A lawyer for the New Mexico Department of Health thinks SFR has information that will help her fend off a lawsuit against the state.
Last week, a process server delivered a subpoena to SFR staff writer Joey Peters. The letter from attorney Jennifer Hall asks for all notes and written communications “pertaining to any conversations” since 2009 that Peters has had with Bob Ortiz, a former DOH employee who is suing the state for alleged violations of the Whistleblower Protection Act.
Hall is on contract to defend DOH against those allegations, which means fees are paid by taxpayer dollars. The subpoena warns that Peters will be held in contempt of court if he doesn’t comply. But SFR argues that the documents that Hall wants to see are privileged under state statues known as “shield laws.”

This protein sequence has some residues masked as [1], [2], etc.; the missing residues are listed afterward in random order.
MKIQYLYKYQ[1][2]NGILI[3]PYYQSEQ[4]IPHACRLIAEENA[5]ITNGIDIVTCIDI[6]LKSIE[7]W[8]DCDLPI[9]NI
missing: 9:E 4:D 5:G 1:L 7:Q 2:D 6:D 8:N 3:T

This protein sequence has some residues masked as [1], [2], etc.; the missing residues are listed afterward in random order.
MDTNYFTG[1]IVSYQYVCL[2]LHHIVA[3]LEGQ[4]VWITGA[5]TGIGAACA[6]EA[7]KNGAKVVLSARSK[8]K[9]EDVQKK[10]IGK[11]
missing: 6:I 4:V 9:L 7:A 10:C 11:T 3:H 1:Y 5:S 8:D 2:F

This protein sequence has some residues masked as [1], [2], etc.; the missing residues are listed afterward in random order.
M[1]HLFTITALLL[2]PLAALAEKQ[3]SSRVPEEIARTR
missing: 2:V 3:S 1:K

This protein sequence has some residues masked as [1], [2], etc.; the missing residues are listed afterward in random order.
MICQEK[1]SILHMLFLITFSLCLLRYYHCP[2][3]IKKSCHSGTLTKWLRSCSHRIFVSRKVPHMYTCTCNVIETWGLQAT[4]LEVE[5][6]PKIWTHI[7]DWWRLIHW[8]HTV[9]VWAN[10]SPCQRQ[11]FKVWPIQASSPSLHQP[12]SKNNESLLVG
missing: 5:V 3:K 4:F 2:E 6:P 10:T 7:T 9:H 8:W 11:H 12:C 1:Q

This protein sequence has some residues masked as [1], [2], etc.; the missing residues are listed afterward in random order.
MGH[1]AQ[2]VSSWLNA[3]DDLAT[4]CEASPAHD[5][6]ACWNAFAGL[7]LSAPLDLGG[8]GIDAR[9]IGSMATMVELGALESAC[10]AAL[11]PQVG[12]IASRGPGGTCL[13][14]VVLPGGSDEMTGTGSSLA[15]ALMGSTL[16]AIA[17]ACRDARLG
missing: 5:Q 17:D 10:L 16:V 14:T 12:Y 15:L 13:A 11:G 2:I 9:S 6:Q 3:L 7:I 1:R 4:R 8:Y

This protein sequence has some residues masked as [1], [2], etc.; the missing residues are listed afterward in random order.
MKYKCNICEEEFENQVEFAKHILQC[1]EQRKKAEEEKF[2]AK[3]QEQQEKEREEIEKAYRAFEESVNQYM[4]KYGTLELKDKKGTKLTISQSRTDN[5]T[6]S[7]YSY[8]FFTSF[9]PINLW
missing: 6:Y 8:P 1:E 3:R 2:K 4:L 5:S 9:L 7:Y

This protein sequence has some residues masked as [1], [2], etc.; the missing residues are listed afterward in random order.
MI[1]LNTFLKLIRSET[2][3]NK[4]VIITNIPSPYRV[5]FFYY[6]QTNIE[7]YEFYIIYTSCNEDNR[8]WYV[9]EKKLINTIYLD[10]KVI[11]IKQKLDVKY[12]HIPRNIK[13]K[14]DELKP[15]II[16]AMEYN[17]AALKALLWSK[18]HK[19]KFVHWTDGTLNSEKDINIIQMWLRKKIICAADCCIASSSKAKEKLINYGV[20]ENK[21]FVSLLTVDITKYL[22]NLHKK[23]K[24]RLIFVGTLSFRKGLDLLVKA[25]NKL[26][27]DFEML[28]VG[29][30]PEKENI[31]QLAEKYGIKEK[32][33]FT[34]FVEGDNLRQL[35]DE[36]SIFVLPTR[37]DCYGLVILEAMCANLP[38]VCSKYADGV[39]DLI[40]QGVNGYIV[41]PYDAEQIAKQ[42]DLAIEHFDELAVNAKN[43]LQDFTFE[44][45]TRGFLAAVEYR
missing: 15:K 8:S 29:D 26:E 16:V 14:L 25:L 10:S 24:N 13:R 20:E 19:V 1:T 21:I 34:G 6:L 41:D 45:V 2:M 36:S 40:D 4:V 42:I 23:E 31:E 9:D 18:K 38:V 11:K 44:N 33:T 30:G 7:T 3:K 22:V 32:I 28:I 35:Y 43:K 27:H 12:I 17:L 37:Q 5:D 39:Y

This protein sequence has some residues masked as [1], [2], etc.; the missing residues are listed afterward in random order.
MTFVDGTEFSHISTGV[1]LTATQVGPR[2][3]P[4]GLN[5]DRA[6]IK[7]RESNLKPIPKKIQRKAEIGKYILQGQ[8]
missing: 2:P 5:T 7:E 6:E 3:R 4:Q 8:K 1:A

Attorney Kip Purcell filed a formal objection to the process on Tuesday.
“The communications in which a journalist engages on the job, and the information he obtains from them, are confidential except to the extent that the journalist and his employer choose to publish them,” he wrote.
View the subpoena and SFR's response below: